Six months after the initial inquiry, the FBI has fulfilled MuckRock’s request for files on the March 11, 2004 Madrid train bombing. The Bureau released a total of 3,853 pages on the attack and the agency’s involvement in the investigation, plus dozens more outlining exemptions, redactions and deletions from the file.
This is a massive file, and we want as many eyes on it as possible. Help us comb through reams of Courier type and illegible special agent scratch, and get a better idea of just how the FBI was involved in the Madrid aftermath: see below for details on our FBI scavenger hunt. But first, a few of the highlights we’ve found so far out of the first 169 pages in the file.
The initial suspect in the bombing was the Euskadi Ta Askatasuna (ETA), an armed Basque nationalist and separatist group. The file includes a brief and partially redacted history of ETA.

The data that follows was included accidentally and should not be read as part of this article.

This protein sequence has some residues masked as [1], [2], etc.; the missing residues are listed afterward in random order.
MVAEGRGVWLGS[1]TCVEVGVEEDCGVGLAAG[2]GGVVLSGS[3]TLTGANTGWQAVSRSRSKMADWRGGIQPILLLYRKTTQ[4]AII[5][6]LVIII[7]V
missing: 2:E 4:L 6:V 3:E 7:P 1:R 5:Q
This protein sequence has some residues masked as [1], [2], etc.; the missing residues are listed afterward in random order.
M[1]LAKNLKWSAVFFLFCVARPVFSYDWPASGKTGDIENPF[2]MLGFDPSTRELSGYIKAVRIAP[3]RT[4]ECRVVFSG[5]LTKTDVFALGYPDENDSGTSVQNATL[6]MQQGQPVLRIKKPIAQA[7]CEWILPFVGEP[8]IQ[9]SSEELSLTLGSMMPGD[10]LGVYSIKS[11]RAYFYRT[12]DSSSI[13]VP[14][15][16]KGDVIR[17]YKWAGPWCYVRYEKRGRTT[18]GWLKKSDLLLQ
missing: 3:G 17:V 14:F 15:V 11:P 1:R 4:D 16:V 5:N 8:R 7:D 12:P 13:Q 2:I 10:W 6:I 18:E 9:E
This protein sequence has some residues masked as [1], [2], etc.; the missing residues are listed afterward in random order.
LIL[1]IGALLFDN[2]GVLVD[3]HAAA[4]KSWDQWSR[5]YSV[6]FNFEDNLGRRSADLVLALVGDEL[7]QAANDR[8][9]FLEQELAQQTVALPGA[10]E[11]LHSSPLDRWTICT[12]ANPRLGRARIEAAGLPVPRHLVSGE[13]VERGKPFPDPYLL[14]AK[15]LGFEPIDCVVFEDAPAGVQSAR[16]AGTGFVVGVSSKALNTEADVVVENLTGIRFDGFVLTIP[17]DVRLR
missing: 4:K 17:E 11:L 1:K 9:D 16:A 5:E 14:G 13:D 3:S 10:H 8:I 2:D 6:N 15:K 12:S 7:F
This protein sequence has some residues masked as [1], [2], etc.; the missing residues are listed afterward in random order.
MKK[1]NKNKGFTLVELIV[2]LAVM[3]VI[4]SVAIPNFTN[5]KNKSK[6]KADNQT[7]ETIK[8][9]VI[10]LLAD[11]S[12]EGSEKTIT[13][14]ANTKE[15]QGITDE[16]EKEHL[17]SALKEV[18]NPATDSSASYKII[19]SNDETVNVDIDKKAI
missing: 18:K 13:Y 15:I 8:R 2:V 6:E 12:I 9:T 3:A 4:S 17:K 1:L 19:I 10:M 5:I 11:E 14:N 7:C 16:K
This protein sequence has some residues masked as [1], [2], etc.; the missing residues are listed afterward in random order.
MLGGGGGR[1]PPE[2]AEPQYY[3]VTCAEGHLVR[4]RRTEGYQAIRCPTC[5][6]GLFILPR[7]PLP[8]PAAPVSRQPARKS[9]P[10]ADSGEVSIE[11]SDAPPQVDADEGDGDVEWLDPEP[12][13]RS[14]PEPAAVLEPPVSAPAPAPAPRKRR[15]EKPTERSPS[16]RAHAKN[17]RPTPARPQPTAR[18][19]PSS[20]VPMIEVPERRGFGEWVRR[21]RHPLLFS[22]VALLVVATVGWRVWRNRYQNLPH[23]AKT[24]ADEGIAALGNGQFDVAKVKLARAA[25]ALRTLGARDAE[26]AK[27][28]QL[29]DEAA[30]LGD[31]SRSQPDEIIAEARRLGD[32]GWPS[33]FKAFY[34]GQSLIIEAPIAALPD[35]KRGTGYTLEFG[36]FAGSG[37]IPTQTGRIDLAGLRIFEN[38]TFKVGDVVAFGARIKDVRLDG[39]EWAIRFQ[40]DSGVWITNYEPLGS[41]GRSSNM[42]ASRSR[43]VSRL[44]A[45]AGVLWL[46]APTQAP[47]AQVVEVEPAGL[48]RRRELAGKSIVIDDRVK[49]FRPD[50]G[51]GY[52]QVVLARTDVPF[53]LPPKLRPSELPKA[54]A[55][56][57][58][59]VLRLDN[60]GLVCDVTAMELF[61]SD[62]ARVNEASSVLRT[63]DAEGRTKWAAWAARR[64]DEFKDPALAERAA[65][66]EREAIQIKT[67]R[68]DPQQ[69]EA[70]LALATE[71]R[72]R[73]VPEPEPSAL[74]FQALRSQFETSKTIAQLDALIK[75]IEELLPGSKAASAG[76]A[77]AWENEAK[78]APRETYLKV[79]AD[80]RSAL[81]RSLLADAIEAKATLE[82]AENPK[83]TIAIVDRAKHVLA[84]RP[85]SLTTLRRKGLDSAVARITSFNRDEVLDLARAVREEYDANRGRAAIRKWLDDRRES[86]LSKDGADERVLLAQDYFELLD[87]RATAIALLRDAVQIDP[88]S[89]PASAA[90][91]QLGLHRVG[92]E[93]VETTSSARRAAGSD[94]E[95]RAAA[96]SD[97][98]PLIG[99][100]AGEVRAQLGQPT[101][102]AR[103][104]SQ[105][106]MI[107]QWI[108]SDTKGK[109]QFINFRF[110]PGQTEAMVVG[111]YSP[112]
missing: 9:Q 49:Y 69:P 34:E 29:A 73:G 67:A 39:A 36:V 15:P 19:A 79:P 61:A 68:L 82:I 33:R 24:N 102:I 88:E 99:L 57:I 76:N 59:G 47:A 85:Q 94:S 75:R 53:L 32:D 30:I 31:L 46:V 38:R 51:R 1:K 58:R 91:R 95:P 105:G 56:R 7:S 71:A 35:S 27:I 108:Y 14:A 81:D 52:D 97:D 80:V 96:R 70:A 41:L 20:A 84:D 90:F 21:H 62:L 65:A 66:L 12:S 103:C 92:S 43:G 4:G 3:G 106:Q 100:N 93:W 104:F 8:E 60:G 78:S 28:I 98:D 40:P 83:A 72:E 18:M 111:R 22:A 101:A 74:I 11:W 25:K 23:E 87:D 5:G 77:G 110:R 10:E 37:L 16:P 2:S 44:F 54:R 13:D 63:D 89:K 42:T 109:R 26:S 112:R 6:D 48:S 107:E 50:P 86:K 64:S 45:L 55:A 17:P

The New York Police Department went to Spain. Helping wasn’t the goal, it seems. Instead, the NYPD was there to research subway bombings.
An FBI scandal broke out in the months following the Madrid train bombing when the bureau falsely accused an Oregon lawyer. The culprit in the accusation was faulty latent fingerprint analysis.
From just the first 169 pages of the document (from which an additional 144 pages are deleted), it’s clear that FBI HQ plus field offices in New York, Boston, Los Angeles, Chicago, Phoenix, Las Vegas and Portland and attachés from Caracas, Venezuela, Paris and Madrid are all involved in the investigation.
We know there’s even more of interest in the remaining pages that we haven’t had time to sift through yet. So MuckRock is throwing down a challenge: can you find the most interesting page, paragraph or redaction in the FBI’s Madrid file? Submit your findings through Twitter.
The first file is embedded below, and the rest can be found on the request page.
Image via The Black Vault